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Advice for rising marketing and PR stars

Every generation goes through career stages as its members rise to the top in their chosen fields. Mistakes will be made and lessons will be learned. Here are suggestions to help marketers and public relations professionals advance from the earlier stages of their careers to achieve success. The ideas are based on my own experience and what I have gleaned from successful colleagues.

Be patient as you learn about the organization that writes your paycheck. Business goals are more essential than you are as you embark in a role with limited experience. Although patience is not always a virtue in this frenetic social media era, don’t go full speed thinking you have nothing to learn. Rather, direction and clarification are vitally important. Run your ideas by someone more senior in the organization.  A company mentor is invaluable, so be open and authentic to that process.

When asked, I always tell new marketing communications professionals to seek out a role in a large firm or business. That will provide you the opportunity to see how the various marketing skillsets fit together.  You will learn to effectively integrate video, photography, web, design, copy writing, editing, proofing, brainstorming, advertising in diverse media, social media, market research, media relations, publication management etc. to achieve desired marketing outcomes.

I was fortunate enough to start my career with Becton-Dickinson, a very focused marketing-driven company, and I received a sophisticated introduction to most of the marketing elements. You may end up happy in a small firm, but seeing how the pieces connect and working in a larger creative shop will serve you well.

Relationships are key in any job, but marketing and PR offer a greater mix of creative and technical expertise. The larger firm also offers the chance to learn how to interact with a larger and more diverse group of peers and clients.

Finally, be sure to ask questions and learn about budgets — for your own firm and your firm’s clients. Numbers are essential to strategic marketing and analyzing the best use of funds for the results you seek, and communicating the reasons and actual results, are the key to getting and keeping good clients.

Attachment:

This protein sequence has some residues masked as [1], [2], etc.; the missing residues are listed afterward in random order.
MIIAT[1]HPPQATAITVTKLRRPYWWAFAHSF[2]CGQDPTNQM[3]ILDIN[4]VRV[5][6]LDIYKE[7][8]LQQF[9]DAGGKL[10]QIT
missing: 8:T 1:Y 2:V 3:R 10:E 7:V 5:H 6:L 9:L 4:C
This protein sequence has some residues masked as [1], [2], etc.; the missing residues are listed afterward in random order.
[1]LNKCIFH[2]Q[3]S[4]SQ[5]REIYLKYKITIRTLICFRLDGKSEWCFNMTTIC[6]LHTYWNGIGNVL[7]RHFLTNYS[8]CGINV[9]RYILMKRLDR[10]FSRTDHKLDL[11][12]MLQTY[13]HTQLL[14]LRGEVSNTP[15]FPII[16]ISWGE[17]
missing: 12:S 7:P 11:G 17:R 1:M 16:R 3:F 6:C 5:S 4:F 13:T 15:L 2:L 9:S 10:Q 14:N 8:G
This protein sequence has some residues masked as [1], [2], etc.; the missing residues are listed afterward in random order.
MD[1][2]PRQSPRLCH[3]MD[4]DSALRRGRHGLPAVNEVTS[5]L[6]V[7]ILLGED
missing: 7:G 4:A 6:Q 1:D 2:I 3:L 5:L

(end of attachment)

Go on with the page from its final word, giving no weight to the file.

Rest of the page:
Analyze strengths and hide frustrations

Once on the job, remember to analyze your dependable strengths and look for assignments that match your interests and skills. However, try your hand at additional marketing/PR attributes, and even work on your least favorite skillsets. You may hate writing copy but content management is an essential part of the numerous tasks of your position.

Don’t shun what you may consider busywork in the PR field. Assembling media target lists, drafting press releases, tracking clients in the news and so forth may not be the your most glamorous roles but are important. Be sure to handle these baseline projects professionally and with good humor.

Look for opportunities to attend or assist with client presentations and pitches. These relationships and how to build them are a learned skill and you’ll witness successes and favorable interactions to guide your own approach for the future.

Thinking ahead, save your best work in an e-portfolio or personal website as you move along in your marketing career. It is fun to visibly note your skills growth and you will need the projects for the next job interview. You likely will change roles several times along the way and each new job adds substance to your growing experience pool.

Finally, make an ongoing effort to continue to stay on top of trends in your field and to network with peers outside of your organization. Professional marketing and public relations is a dynamic profession, so stay focused on people and changes.

Glenda LeGendre is principal of Strategic Marketing & Communications and can be reached at glegendre@comcast.net.